Evidence for secular trends in children’s physical activity behaviour
- 1School of Health Sciences, University of South Australia, Adelaide, SA, Australia
- 2Women’s and Children’s Hospital, Adelaide, SA, Australia
- Correspondence to: Professor Norton School of Health Sciences, University of South Australia, Frome Road, Adelaide, SA 5001, SA, Australia;
- Accepted 14 June 2005
It is not clear whether the global increase in weight problems in children is the result of excessive energy intake or decreasing energy expenditure. Methodological limitations have made it difficult to analyse. There is evidence that at least part of the problem may lie with increasing energy consumption, but it is important to examine the other side of the energy equation also. However, it is not possible to conclusively describe physical activity trends because of the absence of suitable baseline data. One solution is to summate all available evidence in as many areas of daily activities as possible and then draw tentative conclusions. This review summarises available trend data on direct representations of physical activity in a range of contexts, together with indirect measures such as sedentariness, fitness, and attitudes. The conclusions drawn are: physical activity in clearly defined contexts such as active transport, school physical education, and organised sports is declining in many countries; young people would like to be active but are often constrained by external factors such as school policy or curricula, parental rules in relation to safety and convenience, and physical environmental factors.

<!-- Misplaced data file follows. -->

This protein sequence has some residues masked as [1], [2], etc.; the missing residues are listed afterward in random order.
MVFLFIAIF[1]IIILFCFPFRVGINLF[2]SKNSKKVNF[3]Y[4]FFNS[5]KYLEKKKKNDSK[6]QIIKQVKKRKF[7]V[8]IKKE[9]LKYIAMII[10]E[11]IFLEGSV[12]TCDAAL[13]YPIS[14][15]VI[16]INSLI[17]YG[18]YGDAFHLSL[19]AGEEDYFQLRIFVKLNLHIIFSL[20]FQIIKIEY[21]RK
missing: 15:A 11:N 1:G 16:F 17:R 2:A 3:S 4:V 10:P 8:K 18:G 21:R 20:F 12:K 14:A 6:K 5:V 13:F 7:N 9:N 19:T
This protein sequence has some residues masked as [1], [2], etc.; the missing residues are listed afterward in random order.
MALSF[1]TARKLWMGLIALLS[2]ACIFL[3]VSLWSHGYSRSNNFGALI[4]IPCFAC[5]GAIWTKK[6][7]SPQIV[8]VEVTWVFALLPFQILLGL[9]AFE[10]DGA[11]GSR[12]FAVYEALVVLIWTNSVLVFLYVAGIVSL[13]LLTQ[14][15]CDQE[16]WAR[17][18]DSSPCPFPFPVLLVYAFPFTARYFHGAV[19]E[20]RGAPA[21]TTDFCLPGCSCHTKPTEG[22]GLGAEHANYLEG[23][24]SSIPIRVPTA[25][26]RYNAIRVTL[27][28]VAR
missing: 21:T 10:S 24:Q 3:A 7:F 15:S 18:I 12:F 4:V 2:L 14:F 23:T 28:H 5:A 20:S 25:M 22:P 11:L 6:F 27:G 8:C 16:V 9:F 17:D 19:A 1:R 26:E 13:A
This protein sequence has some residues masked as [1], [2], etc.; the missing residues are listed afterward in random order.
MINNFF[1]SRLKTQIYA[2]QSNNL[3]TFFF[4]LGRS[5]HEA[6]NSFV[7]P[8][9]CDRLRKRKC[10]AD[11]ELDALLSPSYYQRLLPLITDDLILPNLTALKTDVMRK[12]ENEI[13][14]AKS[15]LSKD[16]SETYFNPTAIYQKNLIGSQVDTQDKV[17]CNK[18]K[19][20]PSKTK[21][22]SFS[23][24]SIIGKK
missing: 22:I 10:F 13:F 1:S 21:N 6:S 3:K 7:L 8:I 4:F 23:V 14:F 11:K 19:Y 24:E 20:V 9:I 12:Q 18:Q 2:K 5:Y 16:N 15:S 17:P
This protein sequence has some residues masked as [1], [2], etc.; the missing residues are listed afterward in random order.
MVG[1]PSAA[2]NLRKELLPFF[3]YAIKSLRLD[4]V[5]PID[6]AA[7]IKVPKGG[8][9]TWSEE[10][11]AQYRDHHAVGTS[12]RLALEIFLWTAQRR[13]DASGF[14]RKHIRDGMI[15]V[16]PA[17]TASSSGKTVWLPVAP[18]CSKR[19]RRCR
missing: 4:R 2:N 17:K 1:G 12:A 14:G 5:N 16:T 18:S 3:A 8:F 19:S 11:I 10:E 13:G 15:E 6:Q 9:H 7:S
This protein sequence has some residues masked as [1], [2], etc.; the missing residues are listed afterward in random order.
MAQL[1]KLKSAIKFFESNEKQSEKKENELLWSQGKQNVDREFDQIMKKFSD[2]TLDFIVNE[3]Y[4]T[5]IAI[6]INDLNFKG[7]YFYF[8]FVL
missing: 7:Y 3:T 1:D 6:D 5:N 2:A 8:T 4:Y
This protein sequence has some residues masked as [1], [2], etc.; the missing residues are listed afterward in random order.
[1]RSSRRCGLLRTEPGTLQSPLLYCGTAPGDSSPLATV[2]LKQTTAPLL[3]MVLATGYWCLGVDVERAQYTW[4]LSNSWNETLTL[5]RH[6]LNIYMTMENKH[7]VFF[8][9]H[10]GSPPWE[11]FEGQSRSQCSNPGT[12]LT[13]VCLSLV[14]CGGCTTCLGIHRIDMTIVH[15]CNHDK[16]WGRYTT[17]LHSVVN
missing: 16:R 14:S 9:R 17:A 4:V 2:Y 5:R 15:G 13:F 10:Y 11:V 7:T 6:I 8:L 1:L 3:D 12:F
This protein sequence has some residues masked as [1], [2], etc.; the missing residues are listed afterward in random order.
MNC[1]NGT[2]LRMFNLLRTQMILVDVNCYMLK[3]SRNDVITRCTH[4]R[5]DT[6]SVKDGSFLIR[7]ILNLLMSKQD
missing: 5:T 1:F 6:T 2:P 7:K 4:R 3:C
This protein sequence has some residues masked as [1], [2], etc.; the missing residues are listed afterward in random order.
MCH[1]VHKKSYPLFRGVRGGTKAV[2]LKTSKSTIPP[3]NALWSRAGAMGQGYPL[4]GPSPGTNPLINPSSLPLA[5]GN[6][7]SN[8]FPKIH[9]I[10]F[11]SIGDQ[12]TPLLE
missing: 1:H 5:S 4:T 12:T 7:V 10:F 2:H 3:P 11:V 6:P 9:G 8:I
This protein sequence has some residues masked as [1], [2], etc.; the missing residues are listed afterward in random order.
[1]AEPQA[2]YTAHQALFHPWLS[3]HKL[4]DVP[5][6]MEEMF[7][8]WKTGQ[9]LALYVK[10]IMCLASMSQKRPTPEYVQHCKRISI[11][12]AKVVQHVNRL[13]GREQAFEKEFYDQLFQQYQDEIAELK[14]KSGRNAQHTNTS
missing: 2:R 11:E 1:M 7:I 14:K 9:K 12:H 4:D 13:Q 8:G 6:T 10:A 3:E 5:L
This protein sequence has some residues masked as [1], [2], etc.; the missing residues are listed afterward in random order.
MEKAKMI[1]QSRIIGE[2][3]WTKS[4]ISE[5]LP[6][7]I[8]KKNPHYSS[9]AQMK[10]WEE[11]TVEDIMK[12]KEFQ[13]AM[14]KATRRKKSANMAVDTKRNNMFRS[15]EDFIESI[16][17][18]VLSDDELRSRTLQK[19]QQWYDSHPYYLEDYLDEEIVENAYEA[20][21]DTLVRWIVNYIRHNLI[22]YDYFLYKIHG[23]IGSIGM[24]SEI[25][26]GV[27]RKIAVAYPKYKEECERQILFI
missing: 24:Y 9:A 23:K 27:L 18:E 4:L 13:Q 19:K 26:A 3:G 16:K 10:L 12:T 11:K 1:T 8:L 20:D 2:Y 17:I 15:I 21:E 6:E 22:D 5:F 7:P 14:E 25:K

Competing interests: none declared